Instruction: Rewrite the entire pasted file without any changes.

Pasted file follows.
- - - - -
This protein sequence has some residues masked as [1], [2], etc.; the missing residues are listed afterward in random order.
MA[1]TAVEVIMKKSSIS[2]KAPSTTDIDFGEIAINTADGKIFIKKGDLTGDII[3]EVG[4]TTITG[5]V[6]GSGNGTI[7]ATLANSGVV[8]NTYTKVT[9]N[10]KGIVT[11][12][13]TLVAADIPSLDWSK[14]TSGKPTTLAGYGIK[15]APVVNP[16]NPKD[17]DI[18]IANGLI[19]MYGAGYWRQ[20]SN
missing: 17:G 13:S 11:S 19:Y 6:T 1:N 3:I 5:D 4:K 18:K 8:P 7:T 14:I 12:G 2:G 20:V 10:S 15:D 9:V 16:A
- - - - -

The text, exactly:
This protein sequence has some residues masked as [1], [2], etc.; the missing residues are listed afterward in random order.
MA[1]TAVEVIMKKSSIS[2]KAPSTTDIDFGEIAINTADGKIFIKKGDLTGDII[3]EVG[4]TTITG[5]V[6]GSGNGTI[7]ATLANSGVV[8]NTYTKVT[9]N[10]KGIVT[11][12][13]TLVAADIPSLDWSK[14]TSGKPTTLAGYGIK[15]APVVNP[16]NPKD[17]DI[18]IANGLI[19]MYGAGYWRQ[20]SN
missing: 17:G 13:S 11:S 19:Y 6:T 1:N 3:I 5:D 4:K 18:K 8:P 7:T 14:I 12:G 2:G 20:V 10:S 15:D 9:V 16:A